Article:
Seaway ‘grain rush’ continues as harvests arrive

Global demand for wheat has driven the increase in grain cargo as other shipping classes have fallen off

Canadian grain shipments through the St. Lawrence Seaway topped 6.2 million tonnes at the end of September, maintaining its 20 per cent increase over the 2019 season, according to the latest results.

While the ‘grain rush’ has helped lift cargo totals, Great Lakes-seaway shipping also reported decreases in commodities related to steel production, and the energy and construction sectors.

“In a year of many ups and downs, we’re pleased to see grain exports perform remarkably well,” said Terence Bowles, president and CEO of The St. Lawrence Seaway Management Corporation in a news release. “The new Prairie wheat and canola crops have been arriving by rail over the past few weeks at the Port of Thunder Bay and the Ontario soybean harvest is now underway. We anticipate strong grain shipments will continue for the remainder of the year.”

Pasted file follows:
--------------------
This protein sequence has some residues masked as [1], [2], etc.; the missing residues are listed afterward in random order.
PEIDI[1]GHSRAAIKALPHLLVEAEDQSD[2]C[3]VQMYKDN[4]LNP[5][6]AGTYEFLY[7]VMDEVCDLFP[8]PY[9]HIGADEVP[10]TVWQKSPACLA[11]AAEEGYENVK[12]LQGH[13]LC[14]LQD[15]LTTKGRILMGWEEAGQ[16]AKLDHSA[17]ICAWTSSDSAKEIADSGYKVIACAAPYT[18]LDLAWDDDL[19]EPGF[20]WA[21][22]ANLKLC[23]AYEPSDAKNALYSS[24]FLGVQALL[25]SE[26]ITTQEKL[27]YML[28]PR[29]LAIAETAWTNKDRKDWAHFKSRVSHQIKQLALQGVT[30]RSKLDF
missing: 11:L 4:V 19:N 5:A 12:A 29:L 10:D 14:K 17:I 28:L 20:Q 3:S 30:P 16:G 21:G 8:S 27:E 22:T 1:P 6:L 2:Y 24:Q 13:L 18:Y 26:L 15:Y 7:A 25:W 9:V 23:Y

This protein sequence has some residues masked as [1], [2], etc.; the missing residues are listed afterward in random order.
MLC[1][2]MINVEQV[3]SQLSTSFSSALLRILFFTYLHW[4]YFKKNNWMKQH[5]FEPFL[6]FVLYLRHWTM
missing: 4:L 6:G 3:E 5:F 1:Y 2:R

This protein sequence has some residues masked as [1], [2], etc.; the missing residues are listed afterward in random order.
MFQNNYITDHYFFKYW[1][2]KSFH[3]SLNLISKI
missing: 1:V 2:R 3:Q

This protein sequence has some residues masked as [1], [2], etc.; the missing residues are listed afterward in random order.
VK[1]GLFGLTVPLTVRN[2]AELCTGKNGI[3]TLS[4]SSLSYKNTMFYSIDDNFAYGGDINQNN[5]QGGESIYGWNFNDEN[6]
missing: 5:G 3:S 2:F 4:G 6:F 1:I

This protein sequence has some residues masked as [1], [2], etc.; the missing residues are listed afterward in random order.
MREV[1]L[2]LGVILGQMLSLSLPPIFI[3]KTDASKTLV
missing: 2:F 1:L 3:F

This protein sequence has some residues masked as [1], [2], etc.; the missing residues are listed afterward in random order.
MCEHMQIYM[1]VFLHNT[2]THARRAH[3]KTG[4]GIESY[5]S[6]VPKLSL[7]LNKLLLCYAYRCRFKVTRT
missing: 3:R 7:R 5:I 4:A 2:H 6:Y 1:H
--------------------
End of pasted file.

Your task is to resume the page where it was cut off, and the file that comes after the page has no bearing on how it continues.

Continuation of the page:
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Overall seaway cargo shipments (from April 1 to September 30) totalled 23.2 million tonnes, down eight per cent. The pandemic continues to impact year-to-date shipments of iron ore, dry bulk and liquid bulk.

The Port of Thunder Bay reported that grain shipments up to the end of September totalled 5.97 million metric tons, an increase of 23 per cent over the same period in 2019.

“Grain shipments at the port have been up every month this season to meet world demand for bread and pasta. All of that grain was from last year’s Prairie crops,” said Tim Heney, president and CEO of Thunder Bay Port Authority, in the same release. “We now have more than 500,000 metric tons from the new harvest in storage waiting to get shipped out on vessels. Rail car unloads at the port over the last weeks continue to be significantly up compared to 2019. We have a busy fall ahead of us.”

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